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Title: Evaluation of perceived importance of components of healthy ageing and their relationship with mortality
Author: Barron, Evelyn
ISNI:       0000 0004 6423 6362
Awarding Body: Newcastle University
Current Institution: University of Newcastle upon Tyne
Date of Award: 2016
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Healthy ageing (HA) research is hampered by a lack of consensus over how HA should be defined and measured. Little is known about which components of HA are important to different population groups. In addition, how components of HA relate to mortality outcomes is poorly understood. These gaps were addressed through four studies. A systematic literature review identified elements, metrics and operationalisations of HA definitions reported in 60 papers. The outcomes of the literature review were used to design the second study in which a series of card sorting tasks (CSTs) were used to investigate how groups with different academic backgrounds and older people categorised these elements. Ten components of HA created during the CSTs were used as the basis for the third study in which surveys were used to rate and rank the importance of these ten components. The overwhelming result of the surveys was that all aspects of HA were considered important and that academics and older people ranked the components of HA in broadly similar ways. This survey was expanded to investigate age group, ethnic group and gender differences in perceptions of relative importance of the ten components of HA. Again, the main finding was one of similarity between population groups who identified independence, mood and physical function as the top three components of HA. Finally, survival analysis was performed on longitudinal cohort data from the Hertfordshire Ageing Study and Whitehall II cohorts to examine relationships between the components of HA and mortality. Brain function, health problems and physical function, and overall HA score, were associated with mortality. These findings highlight that while a multidimensional definition of HA is important to the populations most frequently involved in HA research, future work on the measurement of HA should focus on those components of HA which can impact healthy life span.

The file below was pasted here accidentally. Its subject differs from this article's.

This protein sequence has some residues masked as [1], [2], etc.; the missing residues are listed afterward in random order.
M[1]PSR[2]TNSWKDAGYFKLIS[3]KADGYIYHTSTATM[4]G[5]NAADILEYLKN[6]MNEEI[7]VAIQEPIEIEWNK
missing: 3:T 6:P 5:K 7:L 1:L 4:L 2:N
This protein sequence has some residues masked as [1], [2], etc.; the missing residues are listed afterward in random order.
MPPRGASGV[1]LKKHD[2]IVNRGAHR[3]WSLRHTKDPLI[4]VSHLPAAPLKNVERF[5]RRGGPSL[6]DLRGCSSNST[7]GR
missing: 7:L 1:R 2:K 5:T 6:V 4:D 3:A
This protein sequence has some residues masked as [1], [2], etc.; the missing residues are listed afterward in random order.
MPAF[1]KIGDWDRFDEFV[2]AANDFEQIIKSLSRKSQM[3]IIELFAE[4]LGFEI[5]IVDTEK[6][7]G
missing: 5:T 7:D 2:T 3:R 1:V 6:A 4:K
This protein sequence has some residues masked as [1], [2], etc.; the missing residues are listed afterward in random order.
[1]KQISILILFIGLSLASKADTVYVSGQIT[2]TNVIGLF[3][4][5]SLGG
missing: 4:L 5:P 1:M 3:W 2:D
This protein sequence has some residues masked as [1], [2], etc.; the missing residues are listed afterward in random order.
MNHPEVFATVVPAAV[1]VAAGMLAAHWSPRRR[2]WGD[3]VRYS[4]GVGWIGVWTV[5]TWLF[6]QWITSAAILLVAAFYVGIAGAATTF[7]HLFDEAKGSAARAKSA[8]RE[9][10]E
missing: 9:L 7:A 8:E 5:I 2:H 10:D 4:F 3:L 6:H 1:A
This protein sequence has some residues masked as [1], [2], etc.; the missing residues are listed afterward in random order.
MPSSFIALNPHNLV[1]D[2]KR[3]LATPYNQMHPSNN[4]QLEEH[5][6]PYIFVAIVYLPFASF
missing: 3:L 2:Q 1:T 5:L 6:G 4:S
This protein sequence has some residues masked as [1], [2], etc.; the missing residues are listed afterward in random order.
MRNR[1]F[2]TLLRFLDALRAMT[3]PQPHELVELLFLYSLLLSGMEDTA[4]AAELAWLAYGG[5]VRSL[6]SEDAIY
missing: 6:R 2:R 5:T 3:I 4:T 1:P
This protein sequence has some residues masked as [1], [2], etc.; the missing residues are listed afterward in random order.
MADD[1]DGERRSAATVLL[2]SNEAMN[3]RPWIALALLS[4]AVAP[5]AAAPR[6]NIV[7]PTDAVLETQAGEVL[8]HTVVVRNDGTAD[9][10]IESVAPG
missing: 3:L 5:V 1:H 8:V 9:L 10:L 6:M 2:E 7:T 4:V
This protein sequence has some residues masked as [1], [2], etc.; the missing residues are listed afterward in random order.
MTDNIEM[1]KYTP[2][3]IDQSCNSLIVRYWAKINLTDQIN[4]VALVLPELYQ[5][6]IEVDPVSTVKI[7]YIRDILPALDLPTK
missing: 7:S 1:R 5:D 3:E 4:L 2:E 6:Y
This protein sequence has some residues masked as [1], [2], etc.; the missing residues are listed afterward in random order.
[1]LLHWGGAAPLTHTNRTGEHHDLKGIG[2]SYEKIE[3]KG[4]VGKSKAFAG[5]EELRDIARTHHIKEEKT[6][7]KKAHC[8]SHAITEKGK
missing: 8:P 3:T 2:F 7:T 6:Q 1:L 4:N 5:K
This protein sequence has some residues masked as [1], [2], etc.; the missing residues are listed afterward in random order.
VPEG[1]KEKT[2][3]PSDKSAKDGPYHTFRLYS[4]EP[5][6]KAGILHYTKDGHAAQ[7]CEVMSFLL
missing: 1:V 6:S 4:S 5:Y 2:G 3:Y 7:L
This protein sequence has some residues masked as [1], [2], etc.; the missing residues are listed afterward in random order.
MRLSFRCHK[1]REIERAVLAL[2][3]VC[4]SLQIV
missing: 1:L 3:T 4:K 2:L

Supervisor: Not available Sponsor: Medical Research Council ; Lifelong Health and Wellbeing Initiative
Qualification Name: Thesis (Ph.D.) Qualification Level: Doctoral
EThOS ID:  DOI: Not available